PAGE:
Utilizing Identity-By-Descent Probabilities for Genetic Fine-mapping in Population Based Samples, via Spatial Smoothing of Haplotype Effects Computational Statistics and Data Analysis

Linda Hartman, Keith Humphreys and Ola Hössjer


Centre for Mathematical Sciences
Mathematical Statistics
Lund Institute of Technology,
Lund University,
2007

ISSN 1403-9338
Abstract:
Genetic fine mapping can be performed by exploiting the notion that haplotypes that are structurally similar in the neighbourhood of a disease predisposing locus are more likely to harbour the same susceptibility allele. Within the framework of Generalized Linear Mixed Models this can be formalized using spatial smoothing models, i.e.inducing a covariance structure for the haplotype risk parameters, such that risks associated with structurally similar haplotypes are dependent. In a Bayesian procedure a local similarity measure is calculated for each update of the presumed disease locus. Thus, the disease locus is searched as the place where the similarity structure produces risk parameters that can best discriminate between cases and controls.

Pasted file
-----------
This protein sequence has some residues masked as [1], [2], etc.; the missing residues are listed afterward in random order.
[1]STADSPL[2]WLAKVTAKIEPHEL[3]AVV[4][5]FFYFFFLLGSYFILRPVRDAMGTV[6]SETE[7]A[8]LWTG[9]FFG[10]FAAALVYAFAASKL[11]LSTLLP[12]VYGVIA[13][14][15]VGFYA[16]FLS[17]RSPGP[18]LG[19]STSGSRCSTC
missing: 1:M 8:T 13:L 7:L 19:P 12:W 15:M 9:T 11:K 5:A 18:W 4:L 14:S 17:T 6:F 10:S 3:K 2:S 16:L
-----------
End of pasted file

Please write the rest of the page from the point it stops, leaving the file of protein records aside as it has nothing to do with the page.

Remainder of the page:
We describe an approach which takes a population genetics perspective to theoretically motivate the use of an identity-by-descent based similarity metric. We compare this approach to other more intuitively motivated models and similarity measures based on identity-by-state, suggested in the literature
Key words:
genetic association analysis, spatial smoothing, Generalized Linear Mixed Model, population genetics, Identity-By-Descent (IBD), Identity-By-State (IBS), Single Nucleotide Polymorphism (SNP)